On December 8, Financial Industry Regulatory Authority, Inc. Rule 2290 addressing conflicts of interest in fairness opinions issued by member broker-dealer firms became effective. Rule 2290 imposes disclosure and procedural requirements for fairness opinions issued to boards of directors of companies when the issuer of the opinion knows, or has reason to know, that the fairness opinion will be provided or described to the company’s public shareholders.

Pursuant to Rule 2290, FINRA members issuing fairness opinions must disclose if they:

i. have acted as financial advisors to any party to the transaction that is subject to the fairness opinion and, if applicable, if they will be receiving compensation contingent on the completion of such transaction;

ii. if the issuer of the fairness opinion will receive any other significant payment or contingent compensation based on the completion of such transaction;

iii. any material relationships over the past two years or that are mutually understood to be contemplated in which any compensation was received or will be received as a result of such relationship between the FINRA member and any party to the transaction subject to the fairness opinion;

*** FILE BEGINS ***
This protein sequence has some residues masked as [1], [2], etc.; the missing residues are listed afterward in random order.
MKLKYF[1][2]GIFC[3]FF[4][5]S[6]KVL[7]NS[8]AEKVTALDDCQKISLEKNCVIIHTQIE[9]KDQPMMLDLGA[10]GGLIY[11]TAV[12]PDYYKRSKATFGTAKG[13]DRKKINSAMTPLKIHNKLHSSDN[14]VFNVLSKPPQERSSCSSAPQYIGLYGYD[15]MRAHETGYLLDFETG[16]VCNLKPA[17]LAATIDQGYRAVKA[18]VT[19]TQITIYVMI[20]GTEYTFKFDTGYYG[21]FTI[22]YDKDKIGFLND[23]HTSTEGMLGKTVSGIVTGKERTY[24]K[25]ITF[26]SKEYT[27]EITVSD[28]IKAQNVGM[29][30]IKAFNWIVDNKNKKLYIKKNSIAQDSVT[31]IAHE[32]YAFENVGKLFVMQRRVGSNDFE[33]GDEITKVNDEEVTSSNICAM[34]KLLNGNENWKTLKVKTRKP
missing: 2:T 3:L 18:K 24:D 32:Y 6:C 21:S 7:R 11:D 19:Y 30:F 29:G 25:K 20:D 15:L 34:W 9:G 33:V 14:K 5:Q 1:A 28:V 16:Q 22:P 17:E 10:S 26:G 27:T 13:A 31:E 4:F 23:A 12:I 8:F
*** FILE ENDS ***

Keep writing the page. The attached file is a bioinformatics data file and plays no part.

iv. if any information that formed a substantial basis for the fairness opinion that was supplied to the member by the company requesting the opinion concerning the companies that are parties to the transaction has been independently verified by the member, and, if so, a description of the information or categories of information that were verified;

v. whether a committee issued or approved of the fairness opinion; and

vi. whether the fairness opinion expresses an opinion about the fairness of the amount or nature of the compensation to any of the company’s officers, directors or employees relative to the compensation of the public shareholders of the company.

FINRA members issuing fairness opinions must have written procedures for the approval of fairness opinions by the member, including the types of transactions and circumstances by which the member will use a fairness committee to approve or issue a fairness opinion.

When using a fairness committee, FINRA members must have a procedure by which the member selects personnel to be on its fairness committee, the necessary qualifications of such people, the process by which the member promotes a balanced review by its fairness committee, including the review and approval of professionals who did not serve on the member’s deal team and the process by which the member determined its valuation analyses to utilize when issuing its fairness opinions.